In 2007 roughly 2.3 per cent of vetted mortgage applications were rejected; however, this has risen to 8.8 per cent so far this year. All the applications were qualified against the lender's criteria prior to submission and on paper appeared to fit. However, lenders still found reasons to reject them
Louise Cuming, head of mortgages at moneysupermarket.com, said: "Lending criteria has become too strict - even vetted applications that we would expect to be accepted without a hitch are being rejected.
"Credit histories play an important part in the process and any blemishes will make finding a mortgage increasingly difficult. All debt repayments - credit cards, loans, store cards etc - must be made on time. Details of all missed repayments are held on your personal files for six years and may count against you when your credit rating is accessed.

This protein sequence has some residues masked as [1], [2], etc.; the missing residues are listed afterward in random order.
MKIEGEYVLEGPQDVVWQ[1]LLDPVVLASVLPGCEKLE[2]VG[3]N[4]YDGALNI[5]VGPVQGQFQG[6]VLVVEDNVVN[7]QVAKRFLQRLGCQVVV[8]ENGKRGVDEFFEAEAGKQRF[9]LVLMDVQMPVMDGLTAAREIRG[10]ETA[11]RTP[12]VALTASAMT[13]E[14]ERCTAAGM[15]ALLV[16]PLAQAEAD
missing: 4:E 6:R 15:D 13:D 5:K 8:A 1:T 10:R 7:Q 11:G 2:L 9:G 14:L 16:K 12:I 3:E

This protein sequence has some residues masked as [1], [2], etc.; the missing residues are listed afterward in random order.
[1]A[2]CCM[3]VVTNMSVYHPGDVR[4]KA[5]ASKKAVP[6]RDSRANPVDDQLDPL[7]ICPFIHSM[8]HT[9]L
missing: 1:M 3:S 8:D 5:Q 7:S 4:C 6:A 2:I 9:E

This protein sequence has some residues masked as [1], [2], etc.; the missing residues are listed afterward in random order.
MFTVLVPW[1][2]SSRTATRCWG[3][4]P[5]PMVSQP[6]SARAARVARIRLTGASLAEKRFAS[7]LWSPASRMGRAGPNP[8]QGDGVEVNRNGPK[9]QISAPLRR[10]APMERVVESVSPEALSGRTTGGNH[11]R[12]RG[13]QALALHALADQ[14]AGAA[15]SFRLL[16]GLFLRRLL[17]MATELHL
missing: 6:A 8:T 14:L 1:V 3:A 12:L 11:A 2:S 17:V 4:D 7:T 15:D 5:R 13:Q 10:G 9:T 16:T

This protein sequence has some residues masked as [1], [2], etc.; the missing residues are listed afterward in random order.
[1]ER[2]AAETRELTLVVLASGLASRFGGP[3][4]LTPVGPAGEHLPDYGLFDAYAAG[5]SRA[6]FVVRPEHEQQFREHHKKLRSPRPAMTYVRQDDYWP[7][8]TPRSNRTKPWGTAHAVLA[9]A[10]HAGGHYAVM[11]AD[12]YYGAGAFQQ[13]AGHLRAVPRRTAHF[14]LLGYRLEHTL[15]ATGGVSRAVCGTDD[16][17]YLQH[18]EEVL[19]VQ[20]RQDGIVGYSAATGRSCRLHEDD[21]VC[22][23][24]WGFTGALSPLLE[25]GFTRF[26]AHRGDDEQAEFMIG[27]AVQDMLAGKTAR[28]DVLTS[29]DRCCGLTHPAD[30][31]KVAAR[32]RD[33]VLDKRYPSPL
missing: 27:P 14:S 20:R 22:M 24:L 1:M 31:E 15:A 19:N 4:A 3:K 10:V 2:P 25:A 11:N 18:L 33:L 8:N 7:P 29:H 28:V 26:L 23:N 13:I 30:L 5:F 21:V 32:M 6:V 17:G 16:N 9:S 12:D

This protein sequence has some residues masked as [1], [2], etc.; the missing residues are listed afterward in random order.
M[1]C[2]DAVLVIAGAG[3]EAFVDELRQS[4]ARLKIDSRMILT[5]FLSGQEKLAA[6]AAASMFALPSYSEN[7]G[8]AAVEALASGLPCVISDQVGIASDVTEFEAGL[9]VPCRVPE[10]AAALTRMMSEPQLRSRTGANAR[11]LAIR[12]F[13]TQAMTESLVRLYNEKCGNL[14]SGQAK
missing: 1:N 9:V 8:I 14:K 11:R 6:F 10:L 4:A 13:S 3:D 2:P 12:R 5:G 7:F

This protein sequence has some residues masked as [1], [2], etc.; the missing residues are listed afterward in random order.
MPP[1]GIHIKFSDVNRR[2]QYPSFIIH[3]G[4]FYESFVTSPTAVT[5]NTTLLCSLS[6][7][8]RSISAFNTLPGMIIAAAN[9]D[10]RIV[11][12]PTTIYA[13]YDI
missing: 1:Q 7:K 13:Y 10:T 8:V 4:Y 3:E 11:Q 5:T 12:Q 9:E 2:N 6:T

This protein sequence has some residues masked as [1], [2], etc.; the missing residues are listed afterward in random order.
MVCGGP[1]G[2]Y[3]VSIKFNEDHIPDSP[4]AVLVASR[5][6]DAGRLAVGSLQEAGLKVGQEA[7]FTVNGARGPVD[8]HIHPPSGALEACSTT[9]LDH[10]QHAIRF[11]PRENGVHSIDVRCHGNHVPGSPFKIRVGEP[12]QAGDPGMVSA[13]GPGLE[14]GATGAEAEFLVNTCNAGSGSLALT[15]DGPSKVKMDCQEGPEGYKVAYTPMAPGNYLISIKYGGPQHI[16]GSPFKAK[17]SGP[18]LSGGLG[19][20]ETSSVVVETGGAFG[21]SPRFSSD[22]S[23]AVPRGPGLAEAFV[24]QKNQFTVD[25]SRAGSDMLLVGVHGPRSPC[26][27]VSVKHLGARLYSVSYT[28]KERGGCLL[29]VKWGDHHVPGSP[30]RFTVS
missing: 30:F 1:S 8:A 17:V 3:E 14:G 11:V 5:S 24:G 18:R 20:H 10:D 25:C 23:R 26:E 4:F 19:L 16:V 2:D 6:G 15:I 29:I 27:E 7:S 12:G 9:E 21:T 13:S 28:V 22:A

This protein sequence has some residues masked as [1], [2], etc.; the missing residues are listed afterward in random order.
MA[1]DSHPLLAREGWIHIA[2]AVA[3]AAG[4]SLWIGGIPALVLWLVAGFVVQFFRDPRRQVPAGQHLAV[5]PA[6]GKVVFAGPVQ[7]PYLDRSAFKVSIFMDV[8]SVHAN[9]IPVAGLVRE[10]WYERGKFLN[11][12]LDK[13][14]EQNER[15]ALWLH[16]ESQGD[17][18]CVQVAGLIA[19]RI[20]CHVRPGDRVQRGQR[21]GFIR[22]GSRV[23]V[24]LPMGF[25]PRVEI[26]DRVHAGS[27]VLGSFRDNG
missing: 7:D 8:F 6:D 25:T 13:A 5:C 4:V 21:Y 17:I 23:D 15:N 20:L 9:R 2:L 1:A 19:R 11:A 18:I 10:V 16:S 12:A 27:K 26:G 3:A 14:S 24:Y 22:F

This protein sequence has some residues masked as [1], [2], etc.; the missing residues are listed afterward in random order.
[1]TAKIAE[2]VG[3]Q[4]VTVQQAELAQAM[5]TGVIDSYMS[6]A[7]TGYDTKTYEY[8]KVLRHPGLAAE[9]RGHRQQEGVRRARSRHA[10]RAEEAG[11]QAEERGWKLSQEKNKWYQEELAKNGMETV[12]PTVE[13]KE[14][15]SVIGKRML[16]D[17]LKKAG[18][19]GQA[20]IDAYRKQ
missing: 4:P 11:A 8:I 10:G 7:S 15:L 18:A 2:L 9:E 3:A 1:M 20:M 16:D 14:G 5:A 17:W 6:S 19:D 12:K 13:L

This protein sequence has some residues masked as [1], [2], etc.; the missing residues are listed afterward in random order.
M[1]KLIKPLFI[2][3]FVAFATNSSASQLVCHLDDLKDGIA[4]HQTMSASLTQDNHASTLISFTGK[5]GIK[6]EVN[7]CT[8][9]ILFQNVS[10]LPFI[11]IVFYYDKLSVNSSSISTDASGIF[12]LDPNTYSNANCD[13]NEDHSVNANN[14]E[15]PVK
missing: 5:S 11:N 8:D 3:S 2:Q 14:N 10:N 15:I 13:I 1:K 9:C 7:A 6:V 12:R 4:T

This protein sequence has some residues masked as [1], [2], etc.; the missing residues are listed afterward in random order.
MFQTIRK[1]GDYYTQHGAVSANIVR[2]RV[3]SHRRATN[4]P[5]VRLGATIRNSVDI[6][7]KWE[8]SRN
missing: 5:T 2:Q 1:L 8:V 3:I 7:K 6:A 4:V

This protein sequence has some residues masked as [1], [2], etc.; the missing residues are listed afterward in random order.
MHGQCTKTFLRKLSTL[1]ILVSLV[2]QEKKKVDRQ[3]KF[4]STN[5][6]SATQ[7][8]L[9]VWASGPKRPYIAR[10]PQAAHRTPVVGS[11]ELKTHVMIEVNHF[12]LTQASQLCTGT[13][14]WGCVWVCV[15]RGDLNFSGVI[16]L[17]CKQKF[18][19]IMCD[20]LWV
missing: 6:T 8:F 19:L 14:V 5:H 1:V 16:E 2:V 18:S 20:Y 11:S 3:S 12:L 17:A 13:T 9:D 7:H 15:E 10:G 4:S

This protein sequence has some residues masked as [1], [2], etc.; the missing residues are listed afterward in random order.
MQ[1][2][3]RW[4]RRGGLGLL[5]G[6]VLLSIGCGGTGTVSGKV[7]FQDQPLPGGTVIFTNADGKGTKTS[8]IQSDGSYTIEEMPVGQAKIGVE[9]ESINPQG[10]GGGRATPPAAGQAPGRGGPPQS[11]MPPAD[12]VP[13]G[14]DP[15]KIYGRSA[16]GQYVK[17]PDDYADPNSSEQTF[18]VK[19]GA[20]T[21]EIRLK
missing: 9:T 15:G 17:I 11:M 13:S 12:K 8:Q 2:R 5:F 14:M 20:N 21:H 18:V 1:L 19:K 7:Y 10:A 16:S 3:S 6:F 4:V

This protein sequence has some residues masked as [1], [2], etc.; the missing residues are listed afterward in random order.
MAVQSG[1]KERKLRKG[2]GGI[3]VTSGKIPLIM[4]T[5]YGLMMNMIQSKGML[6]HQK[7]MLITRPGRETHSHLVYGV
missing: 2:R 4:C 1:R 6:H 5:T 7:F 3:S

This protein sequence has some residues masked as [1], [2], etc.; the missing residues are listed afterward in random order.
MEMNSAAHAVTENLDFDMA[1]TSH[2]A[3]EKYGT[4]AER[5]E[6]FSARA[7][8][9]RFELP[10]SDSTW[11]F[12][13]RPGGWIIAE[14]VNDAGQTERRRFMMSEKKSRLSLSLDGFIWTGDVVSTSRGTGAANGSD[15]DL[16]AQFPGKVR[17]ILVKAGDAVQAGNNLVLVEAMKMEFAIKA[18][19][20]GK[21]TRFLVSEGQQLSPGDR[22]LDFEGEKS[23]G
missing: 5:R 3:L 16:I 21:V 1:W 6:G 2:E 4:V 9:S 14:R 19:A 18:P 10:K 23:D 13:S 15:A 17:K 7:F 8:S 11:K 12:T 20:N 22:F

"Assessing affordability is key for lenders and everyone has to be much more realistic about what they can borrow. The most anyone can reasonably hope for is four times their salary - anything over this is more likely to be rejected. And you can't expect lenders to take overtime or commission into consideration when they assess affordability, they are likely to base the maximum lending purely on your basic salary.
"Finally, make sure you have a large enough deposit - 10 per cent is really the minimum at the moment."